Environmental effectiveness of GAEC cross-compliance Standard 2.1 ‘Maintaining the level of soil organic matter through management of stubble and crop residues’ and economic evaluation of the competitiveness gap for farmers

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Domenico Ventrella *
Nino Virzì
Francesco Intrigliolo
Massimo Palumbo
Michele Cambrea
Alfio Platania
Fabiola Sciacca
Stefania Licciardello
Antonio Troccoli
Mario Russo
Rosa Francaviglia
Ulderico Neri
Margherita Falcucci
Giampiero Simonetti
Olimpia Masetti
Ginaluca Renzi
Marisanna Speroni
Lamberto Borrelli
Giovanni Cabassi
Luigi Degano
Roberto Fuccella
Francesco Savi
Paolo Tagliabue
Marco Fedrizzi
Roberto Fanigliulo
Mauro Pagano
Giulio Sperandio
Mirko Guerrieri
Daniele Puri
Francesco Montemurro
Vittorio Alessandro Vonella
Luisa Giglio
Francesco Fornaro
Mirko Castellini
Rita Leogrande
Carolina Vitti
Marcello Mastrangelo
Angelo Fiore
Mariangela Diacono
Francesca Chiarini
Francesco Fracasso
Erica Sartori
Antonio Barbieri
Francesco Fagotto
Paolo Bazzoffi
(*) Corresponding Author:
Domenico Ventrella | domenico.ventrella@crea.gov.it

Abstract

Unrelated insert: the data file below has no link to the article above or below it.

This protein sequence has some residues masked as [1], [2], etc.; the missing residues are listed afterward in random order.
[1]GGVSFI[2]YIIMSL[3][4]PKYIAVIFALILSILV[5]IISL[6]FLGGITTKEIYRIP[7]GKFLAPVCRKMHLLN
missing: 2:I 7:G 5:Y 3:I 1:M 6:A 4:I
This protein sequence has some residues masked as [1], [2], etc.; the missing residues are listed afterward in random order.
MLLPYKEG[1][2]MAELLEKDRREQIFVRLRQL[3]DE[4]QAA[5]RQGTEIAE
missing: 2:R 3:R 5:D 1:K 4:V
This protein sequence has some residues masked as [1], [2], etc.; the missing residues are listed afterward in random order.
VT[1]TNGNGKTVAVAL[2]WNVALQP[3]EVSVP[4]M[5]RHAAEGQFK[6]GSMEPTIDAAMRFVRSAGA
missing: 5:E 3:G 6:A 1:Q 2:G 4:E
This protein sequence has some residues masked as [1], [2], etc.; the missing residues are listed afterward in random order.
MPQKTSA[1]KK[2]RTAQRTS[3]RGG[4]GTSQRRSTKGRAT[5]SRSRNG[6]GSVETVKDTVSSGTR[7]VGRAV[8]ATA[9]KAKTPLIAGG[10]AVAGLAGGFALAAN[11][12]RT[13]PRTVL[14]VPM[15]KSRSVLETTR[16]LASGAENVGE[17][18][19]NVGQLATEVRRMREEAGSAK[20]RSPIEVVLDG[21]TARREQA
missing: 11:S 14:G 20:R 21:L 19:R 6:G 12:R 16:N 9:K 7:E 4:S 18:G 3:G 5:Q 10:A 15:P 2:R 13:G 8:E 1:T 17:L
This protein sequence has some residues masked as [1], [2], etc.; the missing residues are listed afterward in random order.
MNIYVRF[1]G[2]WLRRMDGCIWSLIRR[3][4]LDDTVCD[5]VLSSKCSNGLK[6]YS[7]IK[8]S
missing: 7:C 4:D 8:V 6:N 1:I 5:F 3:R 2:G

Within the Project MO.NA.CO. the Environmental effectiveness of GAEC cross-compliance Standard 2.2 ‘Maintaining the level of soil organic matter through management of stubble and crop residues’ and economic evaluation of the competitiveness gap for farmers were evaluated. The monitoring was performed in eight experimental farms of the Council for agricultural research and economics (CREA), distributed throughout Italy and with different soil and climatic conditions. Yield parameters and several components of soil organic matter were evaluated in two contrasting treatments applied to one-year rotation of winter durum wheat and maize: i) incorporation into the soil of crop residues (Factual treatment) and ii) burning or removal of crop residues (Counterfactual treatment). The application of the standard ‘crop residue management’ has showed contrasting results with differences (for yield and soil) between the two treatments resulted almost always non significant. The analysis of economic competitiveness gap showed that the CR incorporation is more expensive than CR burning or removal, but the economic disadvantage can be considered rather small and thus easily compensated by Community aids. Therefore, the soil incorporation of crop residues can be considered a ‘good agricultural practice’ that does not penalize farmers in terms of production and cost and at the same time contributes to the maintenance of fertility and soil biodiversity. On the contrary, the removal and burning of residues result in a low or no-addition of organic matter into the soil. Moreover, burning can contribute to decrease the biodiversity and to increase the risk of air pollution, fires and road accidents.

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